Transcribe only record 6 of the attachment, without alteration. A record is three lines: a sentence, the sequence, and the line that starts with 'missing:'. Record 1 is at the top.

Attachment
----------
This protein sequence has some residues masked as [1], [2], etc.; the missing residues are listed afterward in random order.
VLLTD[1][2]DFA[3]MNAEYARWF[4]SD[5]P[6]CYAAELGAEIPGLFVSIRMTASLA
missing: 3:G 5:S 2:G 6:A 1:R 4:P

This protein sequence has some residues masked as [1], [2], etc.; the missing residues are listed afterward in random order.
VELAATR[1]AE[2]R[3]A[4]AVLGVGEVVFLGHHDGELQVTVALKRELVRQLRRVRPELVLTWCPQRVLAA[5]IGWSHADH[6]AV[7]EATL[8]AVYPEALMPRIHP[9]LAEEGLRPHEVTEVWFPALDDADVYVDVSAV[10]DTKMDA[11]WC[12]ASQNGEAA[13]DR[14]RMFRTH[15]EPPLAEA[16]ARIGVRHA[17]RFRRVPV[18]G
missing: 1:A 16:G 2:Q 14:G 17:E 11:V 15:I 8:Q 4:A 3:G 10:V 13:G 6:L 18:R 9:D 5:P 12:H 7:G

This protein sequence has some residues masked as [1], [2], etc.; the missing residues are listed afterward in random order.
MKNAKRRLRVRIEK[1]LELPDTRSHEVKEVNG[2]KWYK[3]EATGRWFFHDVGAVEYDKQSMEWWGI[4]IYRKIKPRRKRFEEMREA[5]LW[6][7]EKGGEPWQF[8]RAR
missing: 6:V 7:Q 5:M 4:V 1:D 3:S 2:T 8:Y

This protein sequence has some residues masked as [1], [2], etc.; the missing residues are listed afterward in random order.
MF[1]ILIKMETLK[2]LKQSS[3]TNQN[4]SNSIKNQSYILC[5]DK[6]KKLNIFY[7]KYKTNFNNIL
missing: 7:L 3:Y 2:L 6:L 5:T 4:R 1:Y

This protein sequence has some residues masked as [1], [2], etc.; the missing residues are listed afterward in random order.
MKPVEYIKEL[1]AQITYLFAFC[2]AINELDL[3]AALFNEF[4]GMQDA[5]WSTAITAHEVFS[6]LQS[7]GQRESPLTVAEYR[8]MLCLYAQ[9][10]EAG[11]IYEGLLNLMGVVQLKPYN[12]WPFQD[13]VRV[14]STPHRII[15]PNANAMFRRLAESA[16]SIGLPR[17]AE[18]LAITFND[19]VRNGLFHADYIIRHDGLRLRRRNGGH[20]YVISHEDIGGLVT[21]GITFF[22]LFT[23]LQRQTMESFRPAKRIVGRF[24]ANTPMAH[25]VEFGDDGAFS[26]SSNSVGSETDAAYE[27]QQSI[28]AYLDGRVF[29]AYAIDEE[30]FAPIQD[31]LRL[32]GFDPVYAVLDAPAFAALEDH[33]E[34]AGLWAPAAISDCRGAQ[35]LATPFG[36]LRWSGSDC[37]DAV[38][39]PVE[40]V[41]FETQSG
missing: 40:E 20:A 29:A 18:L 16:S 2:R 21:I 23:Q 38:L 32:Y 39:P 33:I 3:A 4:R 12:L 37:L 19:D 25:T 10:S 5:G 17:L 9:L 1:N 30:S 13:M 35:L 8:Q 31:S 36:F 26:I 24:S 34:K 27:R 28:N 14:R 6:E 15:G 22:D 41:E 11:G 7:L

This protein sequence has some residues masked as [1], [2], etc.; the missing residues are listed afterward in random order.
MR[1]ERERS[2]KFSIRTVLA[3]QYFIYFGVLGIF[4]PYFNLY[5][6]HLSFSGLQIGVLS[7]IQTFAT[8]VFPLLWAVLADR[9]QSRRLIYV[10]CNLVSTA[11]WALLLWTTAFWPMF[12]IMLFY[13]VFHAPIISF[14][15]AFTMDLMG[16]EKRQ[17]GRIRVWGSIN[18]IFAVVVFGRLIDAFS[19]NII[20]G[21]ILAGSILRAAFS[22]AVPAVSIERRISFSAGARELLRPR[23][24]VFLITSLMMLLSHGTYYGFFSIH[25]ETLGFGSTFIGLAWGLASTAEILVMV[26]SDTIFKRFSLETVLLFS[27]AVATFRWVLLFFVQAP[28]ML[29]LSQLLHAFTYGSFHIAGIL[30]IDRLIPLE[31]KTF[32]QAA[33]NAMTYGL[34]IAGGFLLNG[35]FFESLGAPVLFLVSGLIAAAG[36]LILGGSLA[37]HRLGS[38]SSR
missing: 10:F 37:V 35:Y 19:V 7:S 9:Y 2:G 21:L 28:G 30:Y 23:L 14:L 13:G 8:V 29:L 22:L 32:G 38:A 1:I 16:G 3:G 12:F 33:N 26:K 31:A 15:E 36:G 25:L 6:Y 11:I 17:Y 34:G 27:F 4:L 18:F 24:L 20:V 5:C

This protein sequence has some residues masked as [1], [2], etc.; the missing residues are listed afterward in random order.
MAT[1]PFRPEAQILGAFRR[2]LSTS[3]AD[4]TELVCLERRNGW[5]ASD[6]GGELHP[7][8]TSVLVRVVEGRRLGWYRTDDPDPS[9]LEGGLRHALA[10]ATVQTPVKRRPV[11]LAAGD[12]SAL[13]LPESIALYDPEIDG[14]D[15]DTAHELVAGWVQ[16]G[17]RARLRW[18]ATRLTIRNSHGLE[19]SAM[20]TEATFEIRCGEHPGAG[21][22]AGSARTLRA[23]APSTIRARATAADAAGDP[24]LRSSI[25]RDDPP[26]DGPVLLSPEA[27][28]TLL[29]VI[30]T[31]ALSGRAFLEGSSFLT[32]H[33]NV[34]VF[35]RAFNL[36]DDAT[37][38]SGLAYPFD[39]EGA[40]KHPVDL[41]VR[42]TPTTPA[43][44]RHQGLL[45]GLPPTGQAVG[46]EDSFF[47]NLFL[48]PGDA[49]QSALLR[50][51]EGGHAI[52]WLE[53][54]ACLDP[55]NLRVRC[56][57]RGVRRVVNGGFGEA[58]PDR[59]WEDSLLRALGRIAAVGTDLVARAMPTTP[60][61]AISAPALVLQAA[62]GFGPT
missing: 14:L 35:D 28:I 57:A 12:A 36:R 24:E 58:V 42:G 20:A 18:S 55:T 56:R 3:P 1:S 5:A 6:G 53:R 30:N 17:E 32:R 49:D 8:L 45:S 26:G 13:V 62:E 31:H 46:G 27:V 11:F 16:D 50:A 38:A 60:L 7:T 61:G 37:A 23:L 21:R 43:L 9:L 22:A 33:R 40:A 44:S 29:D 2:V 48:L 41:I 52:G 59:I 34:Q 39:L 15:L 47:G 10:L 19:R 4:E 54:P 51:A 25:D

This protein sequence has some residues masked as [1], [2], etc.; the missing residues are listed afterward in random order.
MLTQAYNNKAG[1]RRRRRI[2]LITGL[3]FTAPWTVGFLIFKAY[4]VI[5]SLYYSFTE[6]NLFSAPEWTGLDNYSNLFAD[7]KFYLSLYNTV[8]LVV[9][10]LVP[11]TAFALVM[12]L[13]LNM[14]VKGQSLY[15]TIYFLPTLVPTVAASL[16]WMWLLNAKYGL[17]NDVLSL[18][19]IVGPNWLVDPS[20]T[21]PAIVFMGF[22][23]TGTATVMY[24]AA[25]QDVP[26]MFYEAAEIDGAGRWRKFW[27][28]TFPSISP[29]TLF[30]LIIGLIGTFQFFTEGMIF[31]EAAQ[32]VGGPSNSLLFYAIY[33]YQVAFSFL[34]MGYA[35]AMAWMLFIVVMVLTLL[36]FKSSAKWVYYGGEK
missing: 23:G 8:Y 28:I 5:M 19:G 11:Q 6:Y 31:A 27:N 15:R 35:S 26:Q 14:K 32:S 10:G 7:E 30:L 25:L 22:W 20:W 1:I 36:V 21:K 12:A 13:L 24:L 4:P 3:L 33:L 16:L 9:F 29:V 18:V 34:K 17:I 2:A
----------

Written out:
This protein sequence has some residues masked as [1], [2], etc.; the missing residues are listed afterward in random order.
MR[1]ERERS[2]KFSIRTVLA[3]QYFIYFGVLGIF[4]PYFNLY[5][6]HLSFSGLQIGVLS[7]IQTFAT[8]VFPLLWAVLADR[9]QSRRLIYV[10]CNLVSTA[11]WALLLWTTAFWPMF[12]IMLFY[13]VFHAPIISF[14][15]AFTMDLMG[16]EKRQ[17]GRIRVWGSIN[18]IFAVVVFGRLIDAFS[19]NII[20]G[21]ILAGSILRAAFS[22]AVPAVSIERRISFSAGARELLRPR[23][24]VFLITSLMMLLSHGTYYGFFSIH[25]ETLGFGSTFIGLAWGLASTAEILVMV[26]SDTIFKRFSLETVLLFS[27]AVATFRWVLLFFVQAP[28]ML[29]LSQLLHAFTYGSFHIAGIL[30]IDRLIPLE[31]KTF[32]QAA[33]NAMTYGL[34]IAGGFLLNG[35]FFESLGAPVLFLVSGLIAAAG[36]LILGGSLA[37]HRLGS[38]SSR
missing: 10:F 37:V 35:Y 19:V 7:S 9:Y 2:G 21:L 28:G 30:Y 23:L 14:L 13:G 8:V 29:L 22:L 32:G 38:A 1:I 16:G 3:G 12:F 33:N 26:K 31:A 15:E 36:G 25:L 6:Y 11:I 17:Y 34:G 27:F 4:L 18:F 24:L 20:V 5:C